According to a randomized study published online in JAMA, high-dose vitamin D may not improve bone mineral density (BMD) or bone strength. Patients were randomized to receive daily vitamin D for three years at doses of 400 IU (n = 109), 4,000 IU (n = 100), or 10,000 IU (n = 102), as well as calcium supplementation if their intake was < 1,200 mg per day. Of the 311 randomized patients, 287 completed the trial. Baseline, three-month, and three-year levels of 25-hydroxyvitamin D were 76.3 nmol/L, 76.7 nmol/L, and 77.4 nmol/L, respectively, in the 400 IU group; 81.3 nmol/L, 115.3 nmol/L, and 132.2 nmol/L, respectively, in the 4,000 IU group; and 78.4 nmol/L, 188.0 nmol/L, and 144.4 nmol/L, respectively, in the 10,000 IU group. At final follow-up, the 4,000 IU and 10,000 IU groups had lower radial volumetric BMD than the 400 IU group. Failure load did not significantly change.

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Gabapentin Reduces Opioid Use after Foot and Ankle Surgery

A study presented at the American Orthopaedic Foot & Ankle Society Specialty Day during the AAOS 2019 Annual Meeting found that in patients who had foot and ankle surgery, acute postoperative pain was significantly better among those receiving gabapentin compared to those who were not. By two weeks post-surgery, those taking gabapentin required less opioids for postoperative pain than those who did not receive gabapentin.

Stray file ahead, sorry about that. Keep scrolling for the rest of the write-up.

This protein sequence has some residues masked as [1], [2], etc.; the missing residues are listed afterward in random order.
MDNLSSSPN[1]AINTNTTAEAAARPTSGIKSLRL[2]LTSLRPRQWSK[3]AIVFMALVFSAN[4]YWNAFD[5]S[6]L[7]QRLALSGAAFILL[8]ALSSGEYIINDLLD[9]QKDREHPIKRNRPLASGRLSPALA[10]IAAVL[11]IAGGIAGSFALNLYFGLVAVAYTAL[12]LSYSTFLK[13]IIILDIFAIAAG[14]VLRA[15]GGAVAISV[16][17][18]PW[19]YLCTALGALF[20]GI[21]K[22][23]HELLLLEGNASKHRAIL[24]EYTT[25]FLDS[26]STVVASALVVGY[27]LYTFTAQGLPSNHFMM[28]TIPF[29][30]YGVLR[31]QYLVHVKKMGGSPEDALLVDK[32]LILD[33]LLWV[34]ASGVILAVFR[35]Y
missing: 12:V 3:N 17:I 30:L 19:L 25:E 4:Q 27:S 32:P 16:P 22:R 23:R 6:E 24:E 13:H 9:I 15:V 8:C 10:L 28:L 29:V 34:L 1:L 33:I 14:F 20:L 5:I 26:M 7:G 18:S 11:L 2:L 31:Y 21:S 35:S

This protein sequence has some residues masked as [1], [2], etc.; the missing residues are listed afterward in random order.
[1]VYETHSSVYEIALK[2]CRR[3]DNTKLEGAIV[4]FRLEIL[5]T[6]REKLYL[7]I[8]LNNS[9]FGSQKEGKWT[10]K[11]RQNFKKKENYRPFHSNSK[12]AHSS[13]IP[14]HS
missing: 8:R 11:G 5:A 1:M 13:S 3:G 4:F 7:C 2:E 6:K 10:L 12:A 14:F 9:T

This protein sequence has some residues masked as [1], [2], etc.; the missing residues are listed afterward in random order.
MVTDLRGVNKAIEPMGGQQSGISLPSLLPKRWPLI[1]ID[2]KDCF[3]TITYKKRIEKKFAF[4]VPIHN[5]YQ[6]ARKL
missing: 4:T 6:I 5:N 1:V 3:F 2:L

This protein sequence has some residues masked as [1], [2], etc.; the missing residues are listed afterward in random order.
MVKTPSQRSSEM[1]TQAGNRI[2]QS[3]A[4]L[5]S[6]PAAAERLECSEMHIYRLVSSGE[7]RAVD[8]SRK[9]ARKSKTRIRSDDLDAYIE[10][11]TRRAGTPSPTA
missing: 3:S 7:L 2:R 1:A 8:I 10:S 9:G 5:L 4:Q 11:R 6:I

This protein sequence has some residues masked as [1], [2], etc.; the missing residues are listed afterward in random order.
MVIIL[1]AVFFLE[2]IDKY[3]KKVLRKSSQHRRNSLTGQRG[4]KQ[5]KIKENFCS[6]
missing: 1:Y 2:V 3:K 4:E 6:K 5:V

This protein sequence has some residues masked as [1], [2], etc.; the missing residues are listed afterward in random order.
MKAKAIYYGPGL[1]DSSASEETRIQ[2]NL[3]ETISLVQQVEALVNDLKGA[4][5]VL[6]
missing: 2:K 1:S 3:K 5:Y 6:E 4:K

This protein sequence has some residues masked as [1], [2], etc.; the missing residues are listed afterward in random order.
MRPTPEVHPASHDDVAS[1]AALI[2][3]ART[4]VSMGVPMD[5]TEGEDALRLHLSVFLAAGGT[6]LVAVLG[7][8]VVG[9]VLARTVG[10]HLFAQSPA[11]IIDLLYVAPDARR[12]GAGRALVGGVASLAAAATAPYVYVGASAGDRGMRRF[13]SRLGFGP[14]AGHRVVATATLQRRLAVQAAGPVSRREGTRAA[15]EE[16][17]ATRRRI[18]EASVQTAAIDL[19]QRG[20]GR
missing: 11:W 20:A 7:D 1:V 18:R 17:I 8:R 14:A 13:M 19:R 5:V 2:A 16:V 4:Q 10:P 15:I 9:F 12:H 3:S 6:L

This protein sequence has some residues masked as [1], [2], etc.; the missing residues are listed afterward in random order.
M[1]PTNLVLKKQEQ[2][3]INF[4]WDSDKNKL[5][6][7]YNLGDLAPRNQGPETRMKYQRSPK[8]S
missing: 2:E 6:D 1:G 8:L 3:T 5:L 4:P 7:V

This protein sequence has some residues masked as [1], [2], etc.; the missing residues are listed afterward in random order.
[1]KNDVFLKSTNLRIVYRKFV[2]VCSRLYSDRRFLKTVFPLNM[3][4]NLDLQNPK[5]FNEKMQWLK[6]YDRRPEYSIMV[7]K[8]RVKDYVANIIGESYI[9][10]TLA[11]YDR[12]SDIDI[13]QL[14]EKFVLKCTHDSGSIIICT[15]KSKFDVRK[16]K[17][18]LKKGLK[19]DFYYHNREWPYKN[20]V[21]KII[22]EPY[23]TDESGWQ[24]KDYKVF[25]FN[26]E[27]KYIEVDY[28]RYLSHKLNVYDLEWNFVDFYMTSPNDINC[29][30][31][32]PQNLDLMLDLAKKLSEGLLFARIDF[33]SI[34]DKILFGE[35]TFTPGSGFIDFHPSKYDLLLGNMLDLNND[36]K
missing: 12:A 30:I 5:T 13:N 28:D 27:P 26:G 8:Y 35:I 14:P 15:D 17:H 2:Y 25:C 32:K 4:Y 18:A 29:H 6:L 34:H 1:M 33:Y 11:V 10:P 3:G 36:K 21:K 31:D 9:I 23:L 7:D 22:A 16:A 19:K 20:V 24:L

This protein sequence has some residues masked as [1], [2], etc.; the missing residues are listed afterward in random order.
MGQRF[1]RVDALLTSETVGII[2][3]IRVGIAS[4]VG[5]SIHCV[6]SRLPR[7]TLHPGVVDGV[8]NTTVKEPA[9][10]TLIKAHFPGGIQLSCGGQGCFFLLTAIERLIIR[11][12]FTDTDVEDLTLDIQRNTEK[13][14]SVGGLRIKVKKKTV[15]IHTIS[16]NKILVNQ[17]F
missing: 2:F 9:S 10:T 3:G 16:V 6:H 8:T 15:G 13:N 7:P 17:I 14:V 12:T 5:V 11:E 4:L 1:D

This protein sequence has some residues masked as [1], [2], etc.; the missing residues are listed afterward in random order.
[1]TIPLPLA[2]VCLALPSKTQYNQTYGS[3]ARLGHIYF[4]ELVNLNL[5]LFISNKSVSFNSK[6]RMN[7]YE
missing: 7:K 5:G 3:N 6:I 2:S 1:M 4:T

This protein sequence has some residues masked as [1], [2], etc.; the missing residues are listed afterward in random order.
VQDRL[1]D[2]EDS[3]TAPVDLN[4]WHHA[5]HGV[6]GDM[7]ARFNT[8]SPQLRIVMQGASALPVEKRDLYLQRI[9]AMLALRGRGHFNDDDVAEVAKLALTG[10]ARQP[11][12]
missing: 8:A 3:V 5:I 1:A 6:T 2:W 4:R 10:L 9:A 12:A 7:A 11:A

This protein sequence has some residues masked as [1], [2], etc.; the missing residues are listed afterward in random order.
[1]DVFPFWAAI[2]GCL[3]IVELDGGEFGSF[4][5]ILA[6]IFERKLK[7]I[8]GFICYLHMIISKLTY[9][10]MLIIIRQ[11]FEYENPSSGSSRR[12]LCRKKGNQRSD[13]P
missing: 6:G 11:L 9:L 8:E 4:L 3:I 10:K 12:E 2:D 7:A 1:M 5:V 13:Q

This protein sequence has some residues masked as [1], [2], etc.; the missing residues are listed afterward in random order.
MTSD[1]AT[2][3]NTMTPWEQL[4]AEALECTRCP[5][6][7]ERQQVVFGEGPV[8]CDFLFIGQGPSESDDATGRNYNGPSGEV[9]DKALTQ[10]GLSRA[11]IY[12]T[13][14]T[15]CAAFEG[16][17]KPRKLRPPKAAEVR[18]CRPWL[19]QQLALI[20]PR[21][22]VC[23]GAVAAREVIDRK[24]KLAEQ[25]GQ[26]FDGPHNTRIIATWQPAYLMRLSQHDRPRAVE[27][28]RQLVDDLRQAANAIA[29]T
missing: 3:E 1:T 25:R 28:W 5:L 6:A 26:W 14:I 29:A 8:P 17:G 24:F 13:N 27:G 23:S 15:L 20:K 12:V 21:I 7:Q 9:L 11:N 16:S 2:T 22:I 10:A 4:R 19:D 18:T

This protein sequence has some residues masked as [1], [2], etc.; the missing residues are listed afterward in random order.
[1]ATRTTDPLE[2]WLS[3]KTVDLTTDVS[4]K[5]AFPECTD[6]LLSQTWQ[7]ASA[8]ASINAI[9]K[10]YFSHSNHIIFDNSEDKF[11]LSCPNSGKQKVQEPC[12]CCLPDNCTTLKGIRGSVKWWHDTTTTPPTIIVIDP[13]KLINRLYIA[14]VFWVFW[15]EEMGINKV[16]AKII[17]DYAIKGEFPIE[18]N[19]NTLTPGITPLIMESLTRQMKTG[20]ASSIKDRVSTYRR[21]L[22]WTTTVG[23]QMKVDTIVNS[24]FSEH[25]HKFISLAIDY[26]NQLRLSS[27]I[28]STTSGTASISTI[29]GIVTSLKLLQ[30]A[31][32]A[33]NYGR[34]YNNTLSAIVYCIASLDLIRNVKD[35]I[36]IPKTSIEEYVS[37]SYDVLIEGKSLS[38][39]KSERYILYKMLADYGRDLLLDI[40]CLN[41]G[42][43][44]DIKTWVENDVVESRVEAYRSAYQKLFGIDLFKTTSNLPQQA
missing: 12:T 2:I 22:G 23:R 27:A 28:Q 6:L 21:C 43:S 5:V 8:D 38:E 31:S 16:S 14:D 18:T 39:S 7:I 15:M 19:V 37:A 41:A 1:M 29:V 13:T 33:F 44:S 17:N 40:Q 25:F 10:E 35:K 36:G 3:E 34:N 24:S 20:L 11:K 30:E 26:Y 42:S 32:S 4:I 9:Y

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OrthoInfo Helps Doctors Educate Patients

OrthoInfo, the AAOS patient education website, is a free member resource that provides orthopaedic surgeons and patients with authoritative, in-depth information about musculoskeletal health. The website features more than 400 articles, videos, and animations on common orthopaedic problems, surgical procedures, nonsurgical treatments, injury prevention, and healthy living All content is developed and peer reviewed by AAOS members. Written in simple language, OrthoInfo articles can help your patients be better informed and participate more fully in their care and recovery.